Bottom line:  Belief is reasonable.  The challenge of modern atheism is more than matched by the response of modern belief.  The generation of Plantinga and Wolterstorff is passing away, and a new age of Christian thinkers is emerging.

Further note:  This is a book of a short enough length to get through quickly, but it does call for slowing down and re-reading.  Also, it is very affordably priced.

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The River of Immaculate Conception is published by Wiseblood Books.

As a collection of poetry,  The River of the Immaculate Conception by James Matthew Wilson, has one major flaw.  The book is really short.  The poems, however, are rich.  Reading modern poetry is a challenge because of the abandonment of the traditional forms along with the abandonment of the foundational truths that underlay poetry and poets of the past.

James Matthew Wilson goes against the tide.  These poems have historical and theological connections, and they are rooted in Wilson’s faith and vision.  “The Agnus Dei of Jacques Marquette” is a lengthy and beautiful work about the French Catholic explorer.  Usually, Marquette is paired with Louis Joliet, and together they explored and mapped much of the Mississippi River.  On the national level, the French were looking for the Northwest Passage as well as lands to claim and colonize.  In the broader providence of God, Marquette was bringing the Christian faith to the Native Americans.

Narrative and heroic poems have tended to be a thing of the past.  If an historical figure is the subject of a poem, he or she is an object of irony with subtle undertones dismissing their accomplishments.  Maybe the old type of Longfellow poetry hailing a Paul Revere does not need reviving, but then, maybe it does. I opt for the latter.

As is the case with many short collections of poems, one can read through these seven poems in one sitting and mark the book as read.  But in reality, these poems call for re-reading, ponderous reading, slow, aloud reading, and faith-filled reading.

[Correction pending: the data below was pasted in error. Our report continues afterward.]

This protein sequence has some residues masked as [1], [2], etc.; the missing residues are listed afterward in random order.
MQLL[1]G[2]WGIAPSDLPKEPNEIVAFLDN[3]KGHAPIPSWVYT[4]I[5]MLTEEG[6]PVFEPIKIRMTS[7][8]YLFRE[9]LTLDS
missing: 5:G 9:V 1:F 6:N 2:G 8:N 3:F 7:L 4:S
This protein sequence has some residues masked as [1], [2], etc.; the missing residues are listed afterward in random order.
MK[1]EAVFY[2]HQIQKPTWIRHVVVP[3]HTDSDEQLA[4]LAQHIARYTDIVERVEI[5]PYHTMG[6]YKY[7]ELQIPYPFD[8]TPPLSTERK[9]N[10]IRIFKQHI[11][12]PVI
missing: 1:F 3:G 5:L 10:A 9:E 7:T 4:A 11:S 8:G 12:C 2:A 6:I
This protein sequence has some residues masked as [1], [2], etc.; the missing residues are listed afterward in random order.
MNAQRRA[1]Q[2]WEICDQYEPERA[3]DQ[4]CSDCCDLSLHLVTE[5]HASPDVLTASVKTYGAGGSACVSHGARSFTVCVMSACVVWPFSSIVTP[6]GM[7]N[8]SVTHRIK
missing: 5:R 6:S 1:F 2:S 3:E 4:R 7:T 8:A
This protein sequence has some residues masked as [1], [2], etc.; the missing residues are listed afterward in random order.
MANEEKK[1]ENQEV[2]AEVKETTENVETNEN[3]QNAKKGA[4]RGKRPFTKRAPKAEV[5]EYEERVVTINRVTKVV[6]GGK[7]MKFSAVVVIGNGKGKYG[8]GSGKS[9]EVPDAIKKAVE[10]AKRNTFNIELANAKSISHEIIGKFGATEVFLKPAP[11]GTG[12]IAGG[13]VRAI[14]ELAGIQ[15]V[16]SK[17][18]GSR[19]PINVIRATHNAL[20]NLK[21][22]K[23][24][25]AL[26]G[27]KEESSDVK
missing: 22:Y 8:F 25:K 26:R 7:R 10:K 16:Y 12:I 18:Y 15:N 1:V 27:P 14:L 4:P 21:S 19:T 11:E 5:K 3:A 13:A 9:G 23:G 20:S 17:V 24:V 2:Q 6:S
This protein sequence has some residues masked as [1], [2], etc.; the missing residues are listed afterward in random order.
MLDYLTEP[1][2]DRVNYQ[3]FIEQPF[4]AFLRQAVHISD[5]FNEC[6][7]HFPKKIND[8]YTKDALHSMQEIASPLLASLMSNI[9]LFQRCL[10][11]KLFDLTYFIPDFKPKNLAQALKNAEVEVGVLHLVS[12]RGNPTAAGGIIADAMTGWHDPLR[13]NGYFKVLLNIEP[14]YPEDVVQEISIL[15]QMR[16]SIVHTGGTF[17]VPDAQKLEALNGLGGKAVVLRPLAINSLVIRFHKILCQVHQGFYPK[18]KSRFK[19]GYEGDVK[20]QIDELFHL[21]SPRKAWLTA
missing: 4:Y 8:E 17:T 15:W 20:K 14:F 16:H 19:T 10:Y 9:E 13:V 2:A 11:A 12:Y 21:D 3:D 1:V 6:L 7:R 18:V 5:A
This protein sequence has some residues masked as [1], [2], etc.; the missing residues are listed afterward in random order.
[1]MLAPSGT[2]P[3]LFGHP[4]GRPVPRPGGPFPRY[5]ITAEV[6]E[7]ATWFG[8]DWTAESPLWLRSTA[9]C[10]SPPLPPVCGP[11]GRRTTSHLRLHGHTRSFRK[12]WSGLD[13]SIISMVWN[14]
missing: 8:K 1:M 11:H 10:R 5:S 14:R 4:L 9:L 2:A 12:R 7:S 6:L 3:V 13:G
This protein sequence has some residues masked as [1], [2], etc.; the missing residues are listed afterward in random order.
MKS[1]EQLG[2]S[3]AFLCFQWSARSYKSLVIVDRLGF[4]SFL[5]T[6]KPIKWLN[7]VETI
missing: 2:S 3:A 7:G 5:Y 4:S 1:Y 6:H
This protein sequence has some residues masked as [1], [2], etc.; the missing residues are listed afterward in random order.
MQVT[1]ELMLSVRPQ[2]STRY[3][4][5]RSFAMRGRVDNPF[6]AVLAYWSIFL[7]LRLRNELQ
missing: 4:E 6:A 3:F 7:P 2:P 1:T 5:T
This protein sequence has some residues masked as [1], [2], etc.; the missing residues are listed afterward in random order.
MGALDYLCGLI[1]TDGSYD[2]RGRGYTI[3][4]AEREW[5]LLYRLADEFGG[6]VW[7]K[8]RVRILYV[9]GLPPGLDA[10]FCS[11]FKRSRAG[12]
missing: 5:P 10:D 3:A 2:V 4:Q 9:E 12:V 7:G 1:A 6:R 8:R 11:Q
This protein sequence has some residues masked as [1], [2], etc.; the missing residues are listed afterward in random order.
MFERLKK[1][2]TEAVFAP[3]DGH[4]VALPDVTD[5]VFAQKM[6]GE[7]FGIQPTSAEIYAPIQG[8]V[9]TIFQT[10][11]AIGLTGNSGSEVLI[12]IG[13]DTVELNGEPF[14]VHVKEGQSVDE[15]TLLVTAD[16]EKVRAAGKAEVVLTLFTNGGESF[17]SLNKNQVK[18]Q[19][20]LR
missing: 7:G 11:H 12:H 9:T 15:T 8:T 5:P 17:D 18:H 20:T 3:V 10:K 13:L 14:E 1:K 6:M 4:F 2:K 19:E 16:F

Key quote to remember:  “Let crosses be upraised and idols downward hurled/  That all shall see his peace restored into the world.”

If you haven’t already discovered the poetry and essays of James Matthew Wilson, there is still time to be on the ground floors of his rise to literary fame.

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One of my recent night-time readings was Leadership in Turbulent Times by Doris Kearns Goodwin.  It is at night, from a dangerously high stack of bedside reads, that I usually read histories and biographies.  I have acquired several of Goodwin’s biographical and historical books over the past several years.  She is a very popular and successful historian, although one who is also very conventional according to the tastes of our times.

In this book, she deals with four of our past Presidents and shows how they led the country during difficult times.  The subjects were Abraham Lincoln during the War Between the States and particularly the events related to the Emancipation Proclamation, Theodore Roosevelt upon his sudden ascension to the Presidency and his handling of the coal strike, Franklin Roosevelt and the First Hundred Days, and Lyndon Johnson and the Civil Rights Act.

The book consisted of three parts, each of which devoted a chapter to the four Presidents.  The first part was their childhoods, which were radically different due to Lincoln’s and Johnson’s humble and poor beginnings contrasted with the two Roosevelts who were born to wealth and prominence.  The second set of chapters dealt with early setbacks for the leaders.  The most fascinating account here was that of FDR’s battle with polio which crippled him and could have ended his political career.

The last section of the book dealt with how each leader handled a major crisis or two after they became Presidents.